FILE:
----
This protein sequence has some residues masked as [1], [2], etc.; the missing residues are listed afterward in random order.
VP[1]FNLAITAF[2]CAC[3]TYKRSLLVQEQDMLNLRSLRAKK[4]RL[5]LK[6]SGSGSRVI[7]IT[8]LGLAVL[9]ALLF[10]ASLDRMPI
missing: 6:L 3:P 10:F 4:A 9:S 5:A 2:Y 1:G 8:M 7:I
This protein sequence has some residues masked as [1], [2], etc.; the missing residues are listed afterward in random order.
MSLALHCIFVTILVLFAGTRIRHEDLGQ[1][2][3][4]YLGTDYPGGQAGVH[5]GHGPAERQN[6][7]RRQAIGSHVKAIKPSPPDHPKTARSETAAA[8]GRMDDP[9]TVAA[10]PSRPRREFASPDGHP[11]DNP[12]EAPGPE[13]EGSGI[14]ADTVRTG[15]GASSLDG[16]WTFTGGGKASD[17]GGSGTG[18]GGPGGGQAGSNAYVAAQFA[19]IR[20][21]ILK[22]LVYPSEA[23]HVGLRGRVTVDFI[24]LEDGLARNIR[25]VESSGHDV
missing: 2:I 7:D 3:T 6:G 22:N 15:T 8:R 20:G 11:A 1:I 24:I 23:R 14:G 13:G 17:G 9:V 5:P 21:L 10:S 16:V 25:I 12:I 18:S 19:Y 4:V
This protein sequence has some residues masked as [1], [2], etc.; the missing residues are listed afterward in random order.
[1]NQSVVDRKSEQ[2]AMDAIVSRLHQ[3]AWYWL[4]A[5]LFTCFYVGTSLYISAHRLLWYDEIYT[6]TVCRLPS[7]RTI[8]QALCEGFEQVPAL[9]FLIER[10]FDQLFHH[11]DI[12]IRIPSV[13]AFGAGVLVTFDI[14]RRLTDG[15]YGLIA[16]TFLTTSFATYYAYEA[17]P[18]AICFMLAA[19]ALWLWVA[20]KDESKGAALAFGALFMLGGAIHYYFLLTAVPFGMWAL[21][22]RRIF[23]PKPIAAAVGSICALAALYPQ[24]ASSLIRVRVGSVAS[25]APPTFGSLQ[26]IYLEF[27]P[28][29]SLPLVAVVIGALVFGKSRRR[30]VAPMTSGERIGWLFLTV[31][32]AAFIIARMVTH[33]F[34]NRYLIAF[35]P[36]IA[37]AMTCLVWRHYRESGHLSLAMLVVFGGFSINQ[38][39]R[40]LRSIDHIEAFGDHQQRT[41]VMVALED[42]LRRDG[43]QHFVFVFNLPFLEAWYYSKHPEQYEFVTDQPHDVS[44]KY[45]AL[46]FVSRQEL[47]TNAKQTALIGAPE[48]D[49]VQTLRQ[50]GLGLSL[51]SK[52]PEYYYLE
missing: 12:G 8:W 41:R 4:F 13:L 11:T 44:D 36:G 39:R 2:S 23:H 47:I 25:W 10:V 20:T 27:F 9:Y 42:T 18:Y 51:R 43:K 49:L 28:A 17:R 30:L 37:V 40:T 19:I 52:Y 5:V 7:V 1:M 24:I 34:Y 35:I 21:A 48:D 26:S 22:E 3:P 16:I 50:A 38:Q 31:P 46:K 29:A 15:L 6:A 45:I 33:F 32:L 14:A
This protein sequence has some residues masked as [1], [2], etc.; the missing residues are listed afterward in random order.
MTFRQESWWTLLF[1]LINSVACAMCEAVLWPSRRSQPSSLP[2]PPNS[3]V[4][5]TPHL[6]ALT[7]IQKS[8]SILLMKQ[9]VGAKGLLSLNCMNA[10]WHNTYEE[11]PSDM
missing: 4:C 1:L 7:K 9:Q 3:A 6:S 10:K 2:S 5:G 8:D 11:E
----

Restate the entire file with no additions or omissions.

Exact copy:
This protein sequence has some residues masked as [1], [2], etc.; the missing residues are listed afterward in random order.
VP[1]FNLAITAF[2]CAC[3]TYKRSLLVQEQDMLNLRSLRAKK[4]RL[5]LK[6]SGSGSRVI[7]IT[8]LGLAVL[9]ALLF[10]ASLDRMPI
missing: 6:L 3:P 10:F 4:A 9:S 5:A 2:Y 1:G 8:M 7:I
This protein sequence has some residues masked as [1], [2], etc.; the missing residues are listed afterward in random order.
MSLALHCIFVTILVLFAGTRIRHEDLGQ[1][2][3][4]YLGTDYPGGQAGVH[5]GHGPAERQN[6][7]RRQAIGSHVKAIKPSPPDHPKTARSETAAA[8]GRMDDP[9]TVAA[10]PSRPRREFASPDGHP[11]DNP[12]EAPGPE[13]EGSGI[14]ADTVRTG[15]GASSLDG[16]WTFTGGGKASD[17]GGSGTG[18]GGPGGGQAGSNAYVAAQFA[19]IR[20][21]ILK[22]LVYPSEA[23]HVGLRGRVTVDFI[24]LEDGLARNIR[25]VESSGHDV
missing: 2:I 7:D 3:T 6:G 22:N 15:T 8:R 20:G 11:A 1:I 24:I 23:R 14:G 13:G 17:G 9:V 5:P 21:L 10:S 16:V 25:I 12:I 18:S 19:Y 4:V
This protein sequence has some residues masked as [1], [2], etc.; the missing residues are listed afterward in random order.
[1]NQSVVDRKSEQ[2]AMDAIVSRLHQ[3]AWYWL[4]A[5]LFTCFYVGTSLYISAHRLLWYDEIYT[6]TVCRLPS[7]RTI[8]QALCEGFEQVPAL[9]FLIER[10]FDQLFHH[11]DI[12]IRIPSV[13]AFGAGVLVTFDI[14]RRLTDG[15]YGLIA[16]TFLTTSFATYYAYEA[17]P[18]AICFMLAA[19]ALWLWVA[20]KDESKGAALAFGALFMLGGAIHYYFLLTAVPFGMWAL[21][22]RRIF[23]PKPIAAAVGSICALAALYPQ[24]ASSLIRVRVGSVAS[25]APPTFGSLQ[26]IYLEF[27]P[28][29]SLPLVAVVIGALVFGKSRRR[30]VAPMTSGERIGWLFLTV[31][32]AAFIIARMVTH[33]F[34]NRYLIAF[35]P[36]IA[37]AMTCLVWRHYRESGHLSLAMLVVFGGFSINQ[38][39]R[40]LRSIDHIEAFGDHQQRT[41]VMVALED[42]LRRDG[43]QHFVFVFNLPFLEAWYYSKHPEQYEFVTDQPHDVS[44]KY[45]AL[46]FVSRQEL[47]TNAKQTALIGAPE[48]D[49]VQTLRQ[50]GLGLSL[51]SK[52]PEYYYLE
missing: 12:G 8:W 41:R 4:F 13:L 11:T 44:D 36:G 39:R 2:S 23:H 47:I 25:W 10:V 20:T 27:F 9:Y 42:T 18:Y 51:R 43:K 49:L 28:A 17:R 30:L 37:V 40:T 19:I 52:Y 5:V 7:V 1:M 24:I 34:Y 35:I 21:A 48:D 26:S 22:E 3:P 16:I 50:A 38:Q 31:P 46:K 29:A 15:L 6:A 45:I 33:F 32:L 14:A
This protein sequence has some residues masked as [1], [2], etc.; the missing residues are listed afterward in random order.
MTFRQESWWTLLF[1]LINSVACAMCEAVLWPSRRSQPSSLP[2]PPNS[3]V[4][5]TPHL[6]ALT[7]IQKS[8]SILLMKQ[9]VGAKGLLSLNCMNA[10]WHNTYEE[11]PSDM
missing: 4:C 1:L 7:K 9:Q 3:A 6:S 10:K 2:S 5:G 8:D 11:E